Understanding which species can recover from drought, under what conditions and the mechanistic processes involved, will help researchers predict plant mortality in response to global climate change.
In response to drought, some species die because of embolism-induced hydraulic failure, while others recover, following rehydration. Several tree species have even evolved strategies to avoid embolism, while others tolerate high embolism rates and recover their hydraulic functioning upon drought relief.
This research focuses on structures and processes that might allow some plants to recover from drought stress via embolism reversal.
The researchers explore how embolism repair may have evolved and the anatomical and physiological features that facilitate this process looking at possible trade-offs and related costs to plant growth. Recent controversies on methods used for estimating embolism formation/repair are also discussed, providing some methodological suggestions.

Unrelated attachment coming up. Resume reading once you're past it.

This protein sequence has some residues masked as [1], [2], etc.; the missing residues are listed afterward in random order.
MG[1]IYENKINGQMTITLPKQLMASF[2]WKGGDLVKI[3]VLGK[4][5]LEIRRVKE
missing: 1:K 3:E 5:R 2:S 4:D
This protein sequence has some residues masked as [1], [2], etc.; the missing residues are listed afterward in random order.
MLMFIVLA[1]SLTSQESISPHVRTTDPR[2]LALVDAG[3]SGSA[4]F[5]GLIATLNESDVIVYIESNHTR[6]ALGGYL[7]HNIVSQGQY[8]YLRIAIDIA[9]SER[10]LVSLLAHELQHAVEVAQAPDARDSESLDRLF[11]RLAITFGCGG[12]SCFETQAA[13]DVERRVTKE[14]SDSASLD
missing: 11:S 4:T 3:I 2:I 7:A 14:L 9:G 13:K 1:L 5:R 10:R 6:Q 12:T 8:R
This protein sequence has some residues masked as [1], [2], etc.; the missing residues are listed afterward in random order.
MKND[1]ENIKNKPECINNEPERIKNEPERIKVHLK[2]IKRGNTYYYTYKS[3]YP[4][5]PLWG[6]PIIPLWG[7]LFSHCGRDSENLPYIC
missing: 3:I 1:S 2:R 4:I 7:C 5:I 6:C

Although controversial, embolism repair processes are apparently based on the activity of phloem and ray/axial parenchyma. The mechanism is energetically demanding, and the costs to plants include metabolism and transport of soluble sugars, water and inorganic ions.
The researchers propose that embolism repair should be considered as a possible component of a ‘hydraulic efficiency-safety’ spectrum. They also advance a framework for vegetation models, describing how vulnerability curves may change in hydrodynamic model formulations for plants that recover from embolism.